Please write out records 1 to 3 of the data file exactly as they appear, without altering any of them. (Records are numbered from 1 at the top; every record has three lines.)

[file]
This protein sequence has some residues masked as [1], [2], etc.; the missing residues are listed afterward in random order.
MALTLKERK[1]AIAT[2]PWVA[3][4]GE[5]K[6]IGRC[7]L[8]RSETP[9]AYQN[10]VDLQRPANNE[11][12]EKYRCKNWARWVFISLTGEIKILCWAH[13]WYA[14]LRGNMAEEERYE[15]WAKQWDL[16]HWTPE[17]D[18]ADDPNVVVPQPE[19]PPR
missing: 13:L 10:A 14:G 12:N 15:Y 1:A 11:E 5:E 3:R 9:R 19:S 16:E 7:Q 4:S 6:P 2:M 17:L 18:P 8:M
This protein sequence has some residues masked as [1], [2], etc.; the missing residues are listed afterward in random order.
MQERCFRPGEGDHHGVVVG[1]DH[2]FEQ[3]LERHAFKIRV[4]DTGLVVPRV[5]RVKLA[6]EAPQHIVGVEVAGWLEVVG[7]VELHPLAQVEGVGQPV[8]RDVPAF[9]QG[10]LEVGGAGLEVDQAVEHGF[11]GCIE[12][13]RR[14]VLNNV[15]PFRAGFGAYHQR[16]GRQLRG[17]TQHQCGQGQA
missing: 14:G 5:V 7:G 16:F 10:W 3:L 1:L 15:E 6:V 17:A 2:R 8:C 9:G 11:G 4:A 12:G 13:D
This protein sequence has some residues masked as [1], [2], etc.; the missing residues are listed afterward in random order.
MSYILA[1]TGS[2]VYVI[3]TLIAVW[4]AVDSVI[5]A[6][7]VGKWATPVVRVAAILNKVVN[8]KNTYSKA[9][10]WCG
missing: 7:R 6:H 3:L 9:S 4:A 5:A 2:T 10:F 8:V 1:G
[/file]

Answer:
This protein sequence has some residues masked as [1], [2], etc.; the missing residues are listed afterward in random order.
MALTLKERK[1]AIAT[2]PWVA[3][4]GE[5]K[6]IGRC[7]L[8]RSETP[9]AYQN[10]VDLQRPANNE[11][12]EKYRCKNWARWVFISLTGEIKILCWAH[13]WYA[14]LRGNMAEEERYE[15]WAKQWDL[16]HWTPE[17]D[18]ADDPNVVVPQPE[19]PPR
missing: 13:L 10:A 14:G 12:N 15:Y 1:A 11:E 5:E 3:R 9:R 19:S 16:E 7:Q 4:S 6:P 2:M 17:L 18:P 8:M
This protein sequence has some residues masked as [1], [2], etc.; the missing residues are listed afterward in random order.
MQERCFRPGEGDHHGVVVG[1]DH[2]FEQ[3]LERHAFKIRV[4]DTGLVVPRV[5]RVKLA[6]EAPQHIVGVEVAGWLEVVG[7]VELHPLAQVEGVGQPV[8]RDVPAF[9]QG[10]LEVGGAGLEVDQAVEHGF[11]GCIE[12][13]RR[14]VLNNV[15]PFRAGFGAYHQR[16]GRQLRG[17]TQHQCGQGQA
missing: 14:G 5:V 7:G 16:F 10:W 3:L 1:L 15:E 6:V 17:A 2:R 8:C 9:G 11:G 4:A 12:G 13:D
This protein sequence has some residues masked as [1], [2], etc.; the missing residues are listed afterward in random order.
MSYILA[1]TGS[2]VYVI[3]TLIAVW[4]AVDSVI[5]A[6][7]VGKWATPVVRVAAILNKVVN[8]KNTYSKA[9][10]WCG
missing: 7:R 6:H 3:L 9:S 4:A 5:A 2:T 10:F 8:V 1:G